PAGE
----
Mandating environmental and resilience goals drives greater adoption of district energy and reduces the potential for interruption or loss of energy supply, which could have serious repercussions for critical services and infrastructure such as hospitals, water pumping stations and transit providers, among others. Accelerating the application of district energy, however, depends on integration with overall urban and social infrastructure planning and a new approach to how community energy projects are financed.

This shift is starting to occur as municipalities and MUSH institutions are increasingly tasked to do more with less government funding. Municipalities typically bear most of the responsibility for public infrastructure assets but collect less than 10% of every tax dollar, leaving them bereft of the resources to modernise and build critical infrastructure. At many higher educational institutions, for example, heating and cooling systems along with lighting represent a major operating cost: with millions of dollars in deferred maintenance in many cases, these universities and colleges need long-term solutions that do not rely on government funding or tuition increases.

For such institutions, partnering with the private sector through long-term, fixed-price concessions for the financing and operation of non-core assets such as energy systems creates a new source of revenue and enables re-investment in the institution’s core purpose, whether that is providing education, healthcare or other community services to a growing population. By renewing existing assets, these vital social institutions realise sustainability improvements, elevate stakeholder service levels, reduce future infrastructure expansion costs, increase reliability and benefit from advanced technologies to modernise and strengthen systems that in some cases have been neglected for decades.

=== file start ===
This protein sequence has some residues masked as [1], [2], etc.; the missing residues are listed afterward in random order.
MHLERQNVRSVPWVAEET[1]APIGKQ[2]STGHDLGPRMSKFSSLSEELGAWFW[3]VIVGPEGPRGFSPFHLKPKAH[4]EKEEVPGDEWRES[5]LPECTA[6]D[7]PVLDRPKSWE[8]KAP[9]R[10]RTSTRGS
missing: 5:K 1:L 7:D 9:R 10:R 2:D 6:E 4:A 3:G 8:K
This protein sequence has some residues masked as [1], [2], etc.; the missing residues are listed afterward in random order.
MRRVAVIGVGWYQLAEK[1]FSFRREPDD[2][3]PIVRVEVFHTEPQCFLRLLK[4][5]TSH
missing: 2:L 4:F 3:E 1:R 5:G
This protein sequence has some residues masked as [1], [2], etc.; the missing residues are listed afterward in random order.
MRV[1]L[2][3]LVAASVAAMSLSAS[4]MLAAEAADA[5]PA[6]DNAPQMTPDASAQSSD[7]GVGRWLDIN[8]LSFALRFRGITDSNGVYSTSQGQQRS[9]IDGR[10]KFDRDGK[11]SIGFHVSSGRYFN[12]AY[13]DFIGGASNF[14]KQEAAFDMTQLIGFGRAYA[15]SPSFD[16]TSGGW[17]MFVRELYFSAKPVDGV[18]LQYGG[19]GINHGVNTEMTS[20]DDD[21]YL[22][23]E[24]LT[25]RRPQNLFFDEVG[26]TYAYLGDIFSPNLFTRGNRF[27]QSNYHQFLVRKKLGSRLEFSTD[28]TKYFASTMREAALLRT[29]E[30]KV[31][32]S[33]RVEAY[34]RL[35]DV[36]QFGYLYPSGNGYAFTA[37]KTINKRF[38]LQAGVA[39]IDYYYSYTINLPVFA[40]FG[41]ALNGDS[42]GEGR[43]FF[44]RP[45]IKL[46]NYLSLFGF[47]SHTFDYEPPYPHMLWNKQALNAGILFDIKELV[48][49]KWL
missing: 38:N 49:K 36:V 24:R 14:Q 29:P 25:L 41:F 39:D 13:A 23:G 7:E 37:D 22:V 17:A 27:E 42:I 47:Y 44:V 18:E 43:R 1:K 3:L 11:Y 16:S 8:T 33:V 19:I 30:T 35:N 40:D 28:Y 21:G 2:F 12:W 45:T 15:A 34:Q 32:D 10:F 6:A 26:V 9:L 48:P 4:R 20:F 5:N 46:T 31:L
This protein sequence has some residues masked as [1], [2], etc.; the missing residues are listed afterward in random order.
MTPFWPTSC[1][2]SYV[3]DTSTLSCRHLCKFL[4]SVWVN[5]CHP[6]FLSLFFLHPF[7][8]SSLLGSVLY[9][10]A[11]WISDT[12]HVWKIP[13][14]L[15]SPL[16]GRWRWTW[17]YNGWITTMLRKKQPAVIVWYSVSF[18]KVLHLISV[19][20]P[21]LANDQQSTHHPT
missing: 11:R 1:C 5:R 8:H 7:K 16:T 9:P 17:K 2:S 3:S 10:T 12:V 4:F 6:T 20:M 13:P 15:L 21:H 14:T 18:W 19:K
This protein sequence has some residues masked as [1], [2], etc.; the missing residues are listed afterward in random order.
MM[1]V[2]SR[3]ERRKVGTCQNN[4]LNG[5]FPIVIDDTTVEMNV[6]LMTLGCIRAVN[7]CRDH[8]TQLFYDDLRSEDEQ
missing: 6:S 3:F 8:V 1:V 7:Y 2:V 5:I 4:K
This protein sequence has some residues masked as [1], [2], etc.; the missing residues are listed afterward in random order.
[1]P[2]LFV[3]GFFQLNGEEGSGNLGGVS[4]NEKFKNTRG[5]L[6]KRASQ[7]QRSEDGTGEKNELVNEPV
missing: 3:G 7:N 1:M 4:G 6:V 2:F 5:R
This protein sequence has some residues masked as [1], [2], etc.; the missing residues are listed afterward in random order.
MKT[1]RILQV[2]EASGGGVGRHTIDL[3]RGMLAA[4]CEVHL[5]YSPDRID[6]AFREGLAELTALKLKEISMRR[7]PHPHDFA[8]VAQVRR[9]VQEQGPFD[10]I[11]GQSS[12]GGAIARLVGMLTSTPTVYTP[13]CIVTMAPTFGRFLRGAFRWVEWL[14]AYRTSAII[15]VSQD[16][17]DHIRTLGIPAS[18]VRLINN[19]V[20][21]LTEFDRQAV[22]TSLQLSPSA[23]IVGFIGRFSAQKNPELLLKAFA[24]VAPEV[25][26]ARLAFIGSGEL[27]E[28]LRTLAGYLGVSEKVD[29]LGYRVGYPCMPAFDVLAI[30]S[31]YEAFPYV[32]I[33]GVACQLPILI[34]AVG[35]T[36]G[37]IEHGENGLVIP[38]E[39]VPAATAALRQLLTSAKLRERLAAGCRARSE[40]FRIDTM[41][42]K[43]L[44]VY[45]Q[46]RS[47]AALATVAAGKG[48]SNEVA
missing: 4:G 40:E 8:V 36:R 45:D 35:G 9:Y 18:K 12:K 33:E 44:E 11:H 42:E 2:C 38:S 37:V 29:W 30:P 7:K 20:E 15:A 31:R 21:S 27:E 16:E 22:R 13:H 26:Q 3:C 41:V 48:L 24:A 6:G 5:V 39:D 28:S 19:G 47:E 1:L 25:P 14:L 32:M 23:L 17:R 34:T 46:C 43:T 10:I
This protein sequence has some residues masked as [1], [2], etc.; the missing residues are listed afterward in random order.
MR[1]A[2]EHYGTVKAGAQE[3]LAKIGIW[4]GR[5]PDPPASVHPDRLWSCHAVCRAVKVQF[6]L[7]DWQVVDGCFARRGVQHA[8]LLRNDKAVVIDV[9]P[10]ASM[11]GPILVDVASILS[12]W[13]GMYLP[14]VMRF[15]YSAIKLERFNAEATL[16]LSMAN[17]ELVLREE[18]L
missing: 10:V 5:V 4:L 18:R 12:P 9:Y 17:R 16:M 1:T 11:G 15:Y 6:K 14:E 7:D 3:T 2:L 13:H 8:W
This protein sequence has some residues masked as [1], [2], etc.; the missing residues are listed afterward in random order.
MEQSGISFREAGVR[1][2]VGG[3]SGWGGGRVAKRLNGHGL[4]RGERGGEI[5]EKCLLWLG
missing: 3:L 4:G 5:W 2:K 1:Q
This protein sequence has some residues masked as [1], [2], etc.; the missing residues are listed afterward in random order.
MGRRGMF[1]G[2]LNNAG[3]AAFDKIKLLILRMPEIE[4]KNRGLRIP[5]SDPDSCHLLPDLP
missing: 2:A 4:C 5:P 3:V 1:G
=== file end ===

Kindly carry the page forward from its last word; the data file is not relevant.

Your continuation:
Taking a more integrated approach to resource and land use, energy and transportation planning, and fostering social inclusiveness can create a more complete understanding of community infrastructure needs, leading to better resilience. With increasing pressure on our urban infrastructure and rising population densities, existing financing and development models are moving closer to a tipping point and new solutions are required.

To draw a lesson from Socrates, the secret of change is not to focus all of your energy on fighting the old, but on building the new.

Overall, access to energy is fundamental to improving quality of life and is a key imperative for economic development and the liveability of our cities. District energy in particular can be a significant component of stronger social infrastructure and institutions, empowering cities to reach their full economic potential. Broadening the application of district energy requires innovation, investment and perhaps most importantly, collaboration. How well investors, the private sector and governments work together – and how aligned they are with citizens’ goals and interests – will determine how effectively we can adapt and transform to build a better city of the future.